As the Trail Blazers prepare to square off against the Celtics tonight at the TD Garden, the local Boston media welcomes back a friendly, familiar face: Portland guard Evan Turner.
The former No. 2 overall pick out of Ohio State in 2010 registered two of the most productive seasons of his eight-year career with the Celtics, bouncing back after a tough 27-game stint in Indiana in 2013 prior to playing out his rookie contract with the Sixers and failing to live up to lofty expectations in Philadelphia.
In two seasons with the Celtics from 2014-2016, however, he found a place not only as a multi-purpose wing on the court, but also a personality who endeared himself to the fans, players, local media and coaching staff.
ESPN’s Chris Forsberg wrote yesterday that more than a few Boston locals are eagerly awaiting Turner’s first game back in the Garden:
It goes without saying that Boston reporters miss Turner a whole bunch, too. Beyond his love of crafting outrageous stories -- like an entire telepathic conversation he had with Avery Bradley, or comparing himself to Michael Jordan after assisting on a game winner -- Turner accepted his role as team spokesman, in good times and bad. He allowed teammates to focus on basketball while he hypnotized those of us with microphones.
Early in the 2015-16 season, beat reporters started to realize Turner was making up stories. It somehow only made him more endearing. Turner made even the most mundane game seem interesting and had an answer for any topic you threw at him.
Turner took on a leadership role in the Boston locker room and served as an ambassador of sorts to reporters and fans, always keeping everyone entertained with his quirky, light-hearted quips:
Sometimes Turner's fibs led to sheer hilarity. Like when he told reporters that [Boston coach Brad] Stevens was so mad at halftime of a game last season that he went on a tirade and threatened to take away the snacks on the team flight that evening. The story spread quickly and Stevens got a call from his wife, Tracy, demanding he return the in-flight snacks to his players. A confused Stevens didn't know what all the fuss was about until learning about how Turner exaggerated his halftime rant.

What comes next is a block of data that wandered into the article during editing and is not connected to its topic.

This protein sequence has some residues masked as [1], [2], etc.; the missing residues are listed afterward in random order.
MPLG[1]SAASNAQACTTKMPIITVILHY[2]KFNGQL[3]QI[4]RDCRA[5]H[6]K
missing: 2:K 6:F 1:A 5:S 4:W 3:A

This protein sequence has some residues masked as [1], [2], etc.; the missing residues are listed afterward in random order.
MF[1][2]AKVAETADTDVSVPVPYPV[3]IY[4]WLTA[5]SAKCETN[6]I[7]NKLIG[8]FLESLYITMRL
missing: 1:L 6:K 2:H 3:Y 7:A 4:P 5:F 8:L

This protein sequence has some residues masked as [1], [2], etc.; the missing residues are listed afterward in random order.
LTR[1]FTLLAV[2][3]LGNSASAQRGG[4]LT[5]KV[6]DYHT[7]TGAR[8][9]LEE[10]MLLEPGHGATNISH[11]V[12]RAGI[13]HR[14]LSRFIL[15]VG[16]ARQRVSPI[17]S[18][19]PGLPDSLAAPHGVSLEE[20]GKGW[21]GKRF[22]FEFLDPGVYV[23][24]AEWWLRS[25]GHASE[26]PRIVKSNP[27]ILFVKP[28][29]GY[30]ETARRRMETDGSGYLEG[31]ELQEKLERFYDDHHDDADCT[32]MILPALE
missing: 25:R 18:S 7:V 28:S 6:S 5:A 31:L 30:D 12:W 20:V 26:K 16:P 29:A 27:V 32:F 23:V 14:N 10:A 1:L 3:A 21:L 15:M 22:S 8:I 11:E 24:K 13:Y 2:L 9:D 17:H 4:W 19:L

"I don’t know that everything was 100 percent true. But I always laughed," Stevens said. "I remember the plane/food thing. I looked at him when he walked on the plane and I was like, ‘You know I didn’t say that! Now I’m going to have to answer that tomorrow.’ But maybe he had conjured up in his mind that I had said that. I wasn’t happy at halftime but I didn’t say that I would hold the food back."
Forsberg reports that the Celtics’ 40-year-old coach couldn’t say enough good things about Turner when asked about his time in Boston.
Added Stevens: "I thought Evan did a great job of representing what we wanted out of our guys and that is, he had a great passion for the game, he worked really hard to get a lot better. He didn’t care with regard to starting or coming off the bench, whatever the case may be. He just wanted to help the team in any way that he could. I think everybody valued him as a great teammate and a guy that made us better."
In the midst of a surprisingly difficult season with the Blazers, Turner hasn’t quite earned the same reputation with fans and media as he did with the Celtics. His numbers with both teams, however, aren’t too far off from each other:
Turner still has over three seasons to earn a place in the hearts of Portland fans, and Blazers President of Basketball Operations Neil Olshey seemed to echo what many in Boston have said about Turner when he inked the 28-year-old to a $70-million contract in July:
"Evan's skill set on the court and character off the court are ideal additions to our team and the culture we are working to build in Portland," said Olshey. "We expect him to be an impact player on both sides of the ball and are very pleased he chose our organization as his home for the next four years."
To his credit, Turner hasn’t lacked wit this year when speaking to reporters. Back in November, Oregonian Trail Blazers beat reporter Joe Freeman spotted him rocking a flashy fur coat after a game in Brooklyn and asked him about it:
"You've got to bring it in New York. I was just in Soho yesterday, and everybody out there was fresh. I was like, 'I've got to really pick my (stuff) up. That was pretty much it.'"
As Turner sat in front of his stall in the visiting locker room at Barclays, fur coat around his shoulders, pinkie ring attached to his finger, perhaps the only thing missing was a gold crown.
"The little accents that make me a king," he said, joking. "I come with it, you know what I'm saying. In New York, you've got to bring it."
Blazers coach Terry Stotts opted to insert Turner into the starting lineup Friday night against the Sixers, who struggled on his way to just four points and one rebound in the loss, shooting 2-for-10 from the field in 28 minutes. Still, he gathered five assists, and can rest assured knowing he’ll get a warm welcome tonight from not just Celtics players, coaches and media, but the fans, too.
—Chris Lucia | @ChrisLuciaPDX
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